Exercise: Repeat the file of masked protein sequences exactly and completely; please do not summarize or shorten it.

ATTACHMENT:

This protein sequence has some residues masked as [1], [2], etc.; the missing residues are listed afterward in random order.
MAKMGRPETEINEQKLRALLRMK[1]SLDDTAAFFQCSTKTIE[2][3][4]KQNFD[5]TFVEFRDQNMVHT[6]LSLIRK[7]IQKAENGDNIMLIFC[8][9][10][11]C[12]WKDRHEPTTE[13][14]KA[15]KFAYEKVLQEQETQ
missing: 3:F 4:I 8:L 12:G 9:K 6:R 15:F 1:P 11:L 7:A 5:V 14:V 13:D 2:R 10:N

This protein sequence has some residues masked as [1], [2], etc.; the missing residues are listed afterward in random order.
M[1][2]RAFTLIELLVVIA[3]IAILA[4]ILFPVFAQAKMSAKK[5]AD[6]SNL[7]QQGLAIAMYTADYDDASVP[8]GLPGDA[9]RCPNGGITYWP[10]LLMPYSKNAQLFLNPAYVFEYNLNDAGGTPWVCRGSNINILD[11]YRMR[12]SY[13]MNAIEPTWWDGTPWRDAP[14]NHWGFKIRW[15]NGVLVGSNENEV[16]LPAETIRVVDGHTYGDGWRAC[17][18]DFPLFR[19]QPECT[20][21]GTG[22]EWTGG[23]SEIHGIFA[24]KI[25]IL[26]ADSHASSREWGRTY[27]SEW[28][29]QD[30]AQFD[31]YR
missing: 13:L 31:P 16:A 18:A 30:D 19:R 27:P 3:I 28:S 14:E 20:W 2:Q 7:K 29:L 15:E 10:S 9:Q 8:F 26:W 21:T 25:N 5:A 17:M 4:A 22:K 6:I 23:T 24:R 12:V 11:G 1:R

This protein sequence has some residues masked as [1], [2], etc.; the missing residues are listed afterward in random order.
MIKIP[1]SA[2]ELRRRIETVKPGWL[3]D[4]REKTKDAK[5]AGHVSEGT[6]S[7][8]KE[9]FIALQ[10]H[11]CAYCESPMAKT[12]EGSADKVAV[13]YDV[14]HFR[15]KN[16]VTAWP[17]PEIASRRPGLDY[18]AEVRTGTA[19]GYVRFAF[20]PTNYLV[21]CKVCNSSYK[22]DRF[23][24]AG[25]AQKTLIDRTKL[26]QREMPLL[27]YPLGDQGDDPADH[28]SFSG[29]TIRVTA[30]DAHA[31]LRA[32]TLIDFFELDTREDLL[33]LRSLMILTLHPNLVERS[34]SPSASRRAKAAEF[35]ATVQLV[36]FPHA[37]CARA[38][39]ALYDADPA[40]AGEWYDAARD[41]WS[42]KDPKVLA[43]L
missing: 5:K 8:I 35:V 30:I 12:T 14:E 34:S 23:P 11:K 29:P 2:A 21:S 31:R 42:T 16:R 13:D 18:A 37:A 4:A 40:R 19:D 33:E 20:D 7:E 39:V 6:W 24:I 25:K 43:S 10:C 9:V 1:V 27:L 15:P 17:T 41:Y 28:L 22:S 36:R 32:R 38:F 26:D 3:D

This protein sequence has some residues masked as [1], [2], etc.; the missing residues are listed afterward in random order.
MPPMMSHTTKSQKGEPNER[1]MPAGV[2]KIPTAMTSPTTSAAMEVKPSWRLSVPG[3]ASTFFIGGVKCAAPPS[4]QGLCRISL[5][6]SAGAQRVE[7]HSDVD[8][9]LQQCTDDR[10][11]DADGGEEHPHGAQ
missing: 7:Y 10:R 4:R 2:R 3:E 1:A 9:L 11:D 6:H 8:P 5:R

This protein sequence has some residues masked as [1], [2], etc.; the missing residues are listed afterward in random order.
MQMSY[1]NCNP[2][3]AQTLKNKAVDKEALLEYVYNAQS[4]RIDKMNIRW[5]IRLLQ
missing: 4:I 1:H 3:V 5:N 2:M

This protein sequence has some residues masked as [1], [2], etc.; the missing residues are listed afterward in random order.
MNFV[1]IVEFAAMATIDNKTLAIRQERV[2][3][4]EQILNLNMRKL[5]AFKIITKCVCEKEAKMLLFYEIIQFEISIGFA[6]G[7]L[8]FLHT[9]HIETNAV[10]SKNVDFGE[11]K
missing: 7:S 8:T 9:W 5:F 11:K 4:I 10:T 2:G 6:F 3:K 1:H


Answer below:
This protein sequence has some residues masked as [1], [2], etc.; the missing residues are listed afterward in random order.
MAKMGRPETEINEQKLRALLRMK[1]SLDDTAAFFQCSTKTIE[2][3][4]KQNFD[5]TFVEFRDQNMVHT[6]LSLIRK[7]IQKAENGDNIMLIFC[8][9][10][11]C[12]WKDRHEPTTE[13][14]KA[15]KFAYEKVLQEQETQ
missing: 3:F 4:I 8:L 12:G 9:K 6:R 15:F 1:P 11:L 7:A 5:V 14:V 13:D 2:R 10:N

This protein sequence has some residues masked as [1], [2], etc.; the missing residues are listed afterward in random order.
M[1][2]RAFTLIELLVVIA[3]IAILA[4]ILFPVFAQAKMSAKK[5]AD[6]SNL[7]QQGLAIAMYTADYDDASVP[8]GLPGDA[9]RCPNGGITYWP[10]LLMPYSKNAQLFLNPAYVFEYNLNDAGGTPWVCRGSNINILD[11]YRMR[12]SY[13]MNAIEPTWWDGTPWRDAP[14]NHWGFKIRW[15]NGVLVGSNENEV[16]LPAETIRVVDGHTYGDGWRAC[17][18]DFPLFR[19]QPECT[20][21]GTG[22]EWTGG[23]SEIHGIFA[24]KI[25]IL[26]ADSHASSREWGRTY[27]SEW[28][29]QD[30]AQFD[31]YR
missing: 13:L 31:P 16:A 18:A 30:D 19:R 27:P 3:I 28:S 14:E 20:W 2:Q 7:K 29:L 15:E 10:S 9:Q 8:F 26:W 21:T 25:N 5:A 17:M 4:A 22:K 6:I 23:T 24:R 12:V 11:G 1:R

This protein sequence has some residues masked as [1], [2], etc.; the missing residues are listed afterward in random order.
MIKIP[1]SA[2]ELRRRIETVKPGWL[3]D[4]REKTKDAK[5]AGHVSEGT[6]S[7][8]KE[9]FIALQ[10]H[11]CAYCESPMAKT[12]EGSADKVAV[13]YDV[14]HFR[15]KN[16]VTAWP[17]PEIASRRPGLDY[18]AEVRTGTA[19]GYVRFAF[20]PTNYLV[21]CKVCNSSYK[22]DRF[23][24]AG[25]AQKTLIDRTKL[26]QREMPLL[27]YPLGDQGDDPADH[28]SFSG[29]TIRVTA[30]DAHA[31]LRA[32]TLIDFFELDTREDLL[33]LRSLMILTLHPNLVERS[34]SPSASRRAKAAEF[35]ATVQLV[36]FPHA[37]CARA[38][39]ALYDADPA[40]AGEWYDAARD[41]WS[42]KDPKVLA[43]L
missing: 5:K 8:I 35:V 30:I 12:T 14:E 34:S 23:P 11:K 29:P 2:A 21:S 31:R 42:T 16:R 13:D 18:A 37:A 4:A 40:R 19:D 33:E 20:D 7:E 39:V 6:W 24:I 25:K 43:S 10:C 9:V 1:V 27:L 15:P 17:T 41:Y 28:L 22:S 36:R 32:R 38:F 26:D 3:D

This protein sequence has some residues masked as [1], [2], etc.; the missing residues are listed afterward in random order.
MPPMMSHTTKSQKGEPNER[1]MPAGV[2]KIPTAMTSPTTSAAMEVKPSWRLSVPG[3]ASTFFIGGVKCAAPPS[4]QGLCRISL[5][6]SAGAQRVE[7]HSDVD[8][9]LQQCTDDR[10][11]DADGGEEHPHGAQ
missing: 7:Y 10:R 4:R 2:R 3:E 1:A 9:L 11:D 6:H 8:P 5:R

This protein sequence has some residues masked as [1], [2], etc.; the missing residues are listed afterward in random order.
MQMSY[1]NCNP[2][3]AQTLKNKAVDKEALLEYVYNAQS[4]RIDKMNIRW[5]IRLLQ
missing: 4:I 1:H 3:V 5:N 2:M

This protein sequence has some residues masked as [1], [2], etc.; the missing residues are listed afterward in random order.
MNFV[1]IVEFAAMATIDNKTLAIRQERV[2][3][4]EQILNLNMRKL[5]AFKIITKCVCEKEAKMLLFYEIIQFEISIGFA[6]G[7]L[8]FLHT[9]HIETNAV[10]SKNVDFGE[11]K
missing: 7:S 8:T 9:W 5:F 11:K 4:I 10:T 2:G 6:F 3:K 1:H